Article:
A record number of farms have registered to open their gates to the public on Open Farm Sunday this summer.
More than 200 farms have committed to the event which will see members of the public go behind the scenes to see what real farming looks like.
Annabel Shackleton, of LEAF (Linking Environment and Farming), who manages the annual occasion, believes the mutual interest of farmers wanting to connect with the public, and the public taking an interest in the provenance of food, has never been greater and that, she said, can only be healthy as farmers fight for a fair price for their produce from retailers.
“This is the highest number of registrations we have had at this time of the year out of any of the previous years and fingers crossed we are going to get more farmers participating than ever before.
“Over the last three years, about 30 per cent of farms that have opened for the event have been doing so for the first time and this year that statistic is up to 35 per cent.
“I think certainly one of the reasons for that is that more farmers are hearing about it and for some it takes a while for them to make a decision to join in, but with the horsemeat scandal last year, farmers are very much aware of their responsibilities and their need to communicate with the public if they want consumers to value their food when they come to buying from the supermarket and to pay a fair price. To do that there is a growing appreciation that they have to showcase their skills and work that goes into producing food on their farms.”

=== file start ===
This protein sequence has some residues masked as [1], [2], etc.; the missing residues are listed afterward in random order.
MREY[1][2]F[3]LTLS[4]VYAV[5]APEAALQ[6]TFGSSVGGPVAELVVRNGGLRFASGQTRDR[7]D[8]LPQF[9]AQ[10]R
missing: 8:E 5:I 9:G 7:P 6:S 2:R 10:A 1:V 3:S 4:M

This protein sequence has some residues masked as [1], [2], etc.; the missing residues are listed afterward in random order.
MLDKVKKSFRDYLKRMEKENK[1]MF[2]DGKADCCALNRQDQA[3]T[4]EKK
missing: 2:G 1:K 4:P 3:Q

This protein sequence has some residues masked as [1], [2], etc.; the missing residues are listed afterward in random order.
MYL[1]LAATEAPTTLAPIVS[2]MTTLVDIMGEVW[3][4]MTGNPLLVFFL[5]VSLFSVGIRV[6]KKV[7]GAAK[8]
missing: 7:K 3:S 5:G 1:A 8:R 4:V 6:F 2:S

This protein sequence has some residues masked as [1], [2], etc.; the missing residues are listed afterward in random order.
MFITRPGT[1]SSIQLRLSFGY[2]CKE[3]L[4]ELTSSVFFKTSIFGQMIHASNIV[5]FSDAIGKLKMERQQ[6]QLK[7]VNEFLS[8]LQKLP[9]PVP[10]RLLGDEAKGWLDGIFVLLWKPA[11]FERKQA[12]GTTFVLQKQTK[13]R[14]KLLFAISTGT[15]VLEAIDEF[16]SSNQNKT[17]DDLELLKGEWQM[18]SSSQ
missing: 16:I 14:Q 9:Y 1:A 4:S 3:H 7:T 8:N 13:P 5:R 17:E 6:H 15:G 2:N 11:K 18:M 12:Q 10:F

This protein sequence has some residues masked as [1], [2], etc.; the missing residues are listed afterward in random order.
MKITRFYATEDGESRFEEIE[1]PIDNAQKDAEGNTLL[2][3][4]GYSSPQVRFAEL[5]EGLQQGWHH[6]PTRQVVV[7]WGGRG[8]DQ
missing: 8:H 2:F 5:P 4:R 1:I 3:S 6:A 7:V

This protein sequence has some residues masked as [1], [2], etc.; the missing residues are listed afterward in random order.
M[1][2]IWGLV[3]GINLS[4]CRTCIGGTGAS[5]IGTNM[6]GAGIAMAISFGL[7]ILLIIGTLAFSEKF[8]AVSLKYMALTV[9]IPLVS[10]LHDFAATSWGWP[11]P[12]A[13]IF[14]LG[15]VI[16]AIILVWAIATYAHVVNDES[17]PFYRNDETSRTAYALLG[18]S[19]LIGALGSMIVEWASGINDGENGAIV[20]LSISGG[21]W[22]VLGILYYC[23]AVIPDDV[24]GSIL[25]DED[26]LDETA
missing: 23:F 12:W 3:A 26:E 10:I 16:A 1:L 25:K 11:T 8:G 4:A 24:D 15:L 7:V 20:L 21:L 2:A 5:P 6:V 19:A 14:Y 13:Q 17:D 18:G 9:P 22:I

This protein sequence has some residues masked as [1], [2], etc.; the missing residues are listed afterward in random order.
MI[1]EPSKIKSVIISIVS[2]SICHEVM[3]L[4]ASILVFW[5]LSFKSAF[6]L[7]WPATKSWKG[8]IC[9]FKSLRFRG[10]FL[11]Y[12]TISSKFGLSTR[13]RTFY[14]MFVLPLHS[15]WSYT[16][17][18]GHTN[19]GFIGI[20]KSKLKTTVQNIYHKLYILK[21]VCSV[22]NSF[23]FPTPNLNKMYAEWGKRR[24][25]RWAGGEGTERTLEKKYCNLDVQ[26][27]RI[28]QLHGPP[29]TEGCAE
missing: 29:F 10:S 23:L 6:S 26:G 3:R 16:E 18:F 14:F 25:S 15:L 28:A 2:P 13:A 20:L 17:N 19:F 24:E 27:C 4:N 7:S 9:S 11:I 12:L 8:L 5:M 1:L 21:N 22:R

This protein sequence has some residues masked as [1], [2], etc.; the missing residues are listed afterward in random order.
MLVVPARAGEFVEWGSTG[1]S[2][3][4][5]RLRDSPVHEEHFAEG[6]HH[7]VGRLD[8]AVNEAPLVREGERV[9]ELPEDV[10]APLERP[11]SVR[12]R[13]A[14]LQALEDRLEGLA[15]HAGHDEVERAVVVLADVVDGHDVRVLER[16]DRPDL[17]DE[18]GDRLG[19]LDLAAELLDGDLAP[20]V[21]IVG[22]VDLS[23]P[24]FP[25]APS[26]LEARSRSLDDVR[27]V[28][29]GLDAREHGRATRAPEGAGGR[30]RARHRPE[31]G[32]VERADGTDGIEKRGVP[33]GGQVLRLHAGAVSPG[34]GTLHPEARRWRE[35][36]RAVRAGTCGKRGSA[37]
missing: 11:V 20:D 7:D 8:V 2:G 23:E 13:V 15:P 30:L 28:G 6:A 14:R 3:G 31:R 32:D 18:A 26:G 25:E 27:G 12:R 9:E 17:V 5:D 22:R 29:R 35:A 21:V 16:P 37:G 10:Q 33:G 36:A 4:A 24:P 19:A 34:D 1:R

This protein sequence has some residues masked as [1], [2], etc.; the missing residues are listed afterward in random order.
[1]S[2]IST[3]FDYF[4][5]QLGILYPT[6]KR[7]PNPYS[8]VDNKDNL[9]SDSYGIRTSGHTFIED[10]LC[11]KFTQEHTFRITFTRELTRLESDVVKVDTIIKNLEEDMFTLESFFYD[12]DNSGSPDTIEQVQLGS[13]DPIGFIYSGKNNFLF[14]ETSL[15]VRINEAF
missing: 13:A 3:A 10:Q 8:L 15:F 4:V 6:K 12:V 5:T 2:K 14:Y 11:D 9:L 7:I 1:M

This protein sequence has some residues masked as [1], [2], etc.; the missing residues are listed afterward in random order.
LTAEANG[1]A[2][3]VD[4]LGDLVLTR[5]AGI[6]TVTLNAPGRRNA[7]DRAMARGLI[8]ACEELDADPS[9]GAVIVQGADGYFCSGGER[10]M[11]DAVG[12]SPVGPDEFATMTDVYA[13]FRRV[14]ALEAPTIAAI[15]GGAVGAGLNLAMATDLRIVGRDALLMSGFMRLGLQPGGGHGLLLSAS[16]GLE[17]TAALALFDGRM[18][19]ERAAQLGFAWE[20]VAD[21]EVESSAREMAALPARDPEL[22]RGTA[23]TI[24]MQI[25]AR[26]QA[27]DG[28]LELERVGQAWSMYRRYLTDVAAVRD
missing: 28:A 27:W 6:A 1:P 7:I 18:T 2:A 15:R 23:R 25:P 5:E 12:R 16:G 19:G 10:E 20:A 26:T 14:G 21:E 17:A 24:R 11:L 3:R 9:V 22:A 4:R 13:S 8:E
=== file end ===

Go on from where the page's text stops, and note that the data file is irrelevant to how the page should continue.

Farmers, she said, are generally more communicative with the public than they have been before and are waking up to the benefits, as demonstrated by the use of social media networks such as Twitter.
“There is so much more positive media coverage in the papers about the work that farmers do and following the dreadful flooding we had early in the year and the social media coverage from that; how farmers used it themselves to get the message out that they needed support and achieved it by getting supplies transported to them from all over the country, farmers are increasingly aware of the power of the communications tools at their disposal.”
With Open Farm Sunday just ten weeks away, she hopes more farmers will sign up.
“We’d like as many farmers in Yorkshire as possible to open their farm gates on June 8 to help the public to celebrate Yorkshire farming and food.”
Wildon Grange Farm in Coxwold near Kilburn, North Yorkshire, was opened to the public for the event last summer, attracting around 220 visitors.
Dairy farmer’s wife Angela Banks said it was a huge success and intends to take part again in the future.
“There are loads of new people in the village nowadays and people didn’t know what went on here. They were just so surprised by what they saw, and that’s just locals from the village. Some people don’t know where their milk comes from.
“I would definitely recommend it to others. We are thinking of doing it every other year.”
How to get involved
Farmers who register their Open Farm Sunday event with organisers LEAF will be sent posters and flyers that they can personalise to promote their individual event - whether it is hosting a farm walk or introducing the public to livestock.
To register an event or to find one to visit on June 8, see www.farmsunday.org. An information day for farmers thinking of hosting an open day will be held at Hole House Farm, Beckwithshaw, Harrogate on Wednesday, 5-8pm. Booking via the website above is essential.
Since Open Farm Sunday began in 2006, more than one million people have visited participating farms across the UK.